Released 1973 on Ohr
Reviewed by Graveyard Poet, 09/03/2012ce
Tangerine Dream became the most influential electronic musicians due to their breakthrough album Phaedra (which is still a watermark in the history of electronic music and maybe the definitive ambient album.) While TD's near perfect meshing of new, more rhythmic sequencer technology with the diverse tonal color palette of the Moog and Mellotron in Phaedra and its companion piece Rubycon was the technical pinnacle of the band's career (perhaps their most accomplished albums), the band's earlier years are more radical and innovative.
Before signing to a major record company (British magnate Richard Branson's Virgin) and releasing Phaedra (1974), TD had already sustained a substantial cult following from three previous albums on Rolf Ulrich-Kaiser's native Ohr label.
Alpha Centauri (1971) used the space rock template from Saucerful of Secrets (and removed the rock) to stretch out into interstellar reveries of grandiose religious fervor using a battery of electronic gadgets (VCS3 synthesizers, Farfisa organ, and even coffee machines!), as well as fluttering flutes and zigzagging zithers. The LP was "dedicated to all people who feel obliged to space." It is a voyage to the nearest star system in the Milky Way galaxy.
Zeit (1972) slowed things down much further. A cello quartet and Moog (contributed by Florian Fricke of Popol Vuh) established the dark matter minimalism of the opening track and the rest of this monolithic and gloomy double album wanders through droning passages of emptiness as the origins and formation of the universe are charted in architectural lattices of a “largo in four movements.” It's the band at their most abstract and austere, their most difficult album.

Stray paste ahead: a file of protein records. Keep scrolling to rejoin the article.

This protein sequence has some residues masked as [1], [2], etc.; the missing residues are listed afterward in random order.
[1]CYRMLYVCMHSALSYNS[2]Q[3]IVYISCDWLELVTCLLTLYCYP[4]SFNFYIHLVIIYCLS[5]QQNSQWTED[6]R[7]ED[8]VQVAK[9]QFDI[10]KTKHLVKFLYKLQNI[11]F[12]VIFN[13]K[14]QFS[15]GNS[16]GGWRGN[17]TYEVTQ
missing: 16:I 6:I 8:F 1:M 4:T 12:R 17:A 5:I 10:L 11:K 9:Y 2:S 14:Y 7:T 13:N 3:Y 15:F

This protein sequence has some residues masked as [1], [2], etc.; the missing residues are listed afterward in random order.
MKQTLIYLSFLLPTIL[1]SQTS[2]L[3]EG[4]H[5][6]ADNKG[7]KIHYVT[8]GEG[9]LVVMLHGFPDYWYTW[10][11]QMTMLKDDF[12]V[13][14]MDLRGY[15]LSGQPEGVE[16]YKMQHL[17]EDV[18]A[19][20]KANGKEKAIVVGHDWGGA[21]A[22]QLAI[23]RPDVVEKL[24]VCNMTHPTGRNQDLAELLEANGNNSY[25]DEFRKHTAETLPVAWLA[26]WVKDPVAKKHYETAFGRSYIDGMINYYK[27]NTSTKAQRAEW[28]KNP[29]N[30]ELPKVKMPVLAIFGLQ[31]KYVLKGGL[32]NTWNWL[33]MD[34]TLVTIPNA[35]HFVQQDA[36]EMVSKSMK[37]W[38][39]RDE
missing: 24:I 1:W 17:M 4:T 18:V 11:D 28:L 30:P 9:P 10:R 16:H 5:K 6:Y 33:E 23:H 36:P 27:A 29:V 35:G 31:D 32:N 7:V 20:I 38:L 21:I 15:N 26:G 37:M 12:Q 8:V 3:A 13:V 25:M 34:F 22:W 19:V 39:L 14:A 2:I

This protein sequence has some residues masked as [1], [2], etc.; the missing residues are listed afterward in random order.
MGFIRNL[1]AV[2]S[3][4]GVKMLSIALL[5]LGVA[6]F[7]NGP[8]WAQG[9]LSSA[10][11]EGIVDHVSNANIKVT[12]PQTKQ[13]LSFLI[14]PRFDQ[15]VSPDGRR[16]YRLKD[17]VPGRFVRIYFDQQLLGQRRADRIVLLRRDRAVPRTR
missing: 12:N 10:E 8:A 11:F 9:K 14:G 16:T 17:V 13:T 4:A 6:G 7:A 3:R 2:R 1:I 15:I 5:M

While Alpha Centauri and Zeit floated through starry and sinister spacescapes, the later triumvirate of Phaedra, Rubycon, and Stratosfear ascended and descended through airy and aquatic dreamscapes. The latter albums let more light shine through in the midst of the mystery (Ligeti-inspired chorales, meditative and beautiful trances), whereas the former albums contain a stark and bleak awe. It's a comparison between obsidian sheen and opal luminescence, between the enigmatic and the ethereal.
Often, unfortunately, ignored in comparison in the band’s discography is their transitional album Atem.
Released in March 1973, Atem is TD's most adventurous and exhilarating listening experience. It was nominated Album of the Year by pioneering DJ John Peel. It’s neither a trip to outer space (Alpha Centauri, Zeit) nor inner space (Phaedra, Rubycon, Stratosfear)—it takes place on planet Earth. It traces the origins of human life in reverse.
The title track is TD’s most powerful moment, rendered in widescreen cinematic grandeur.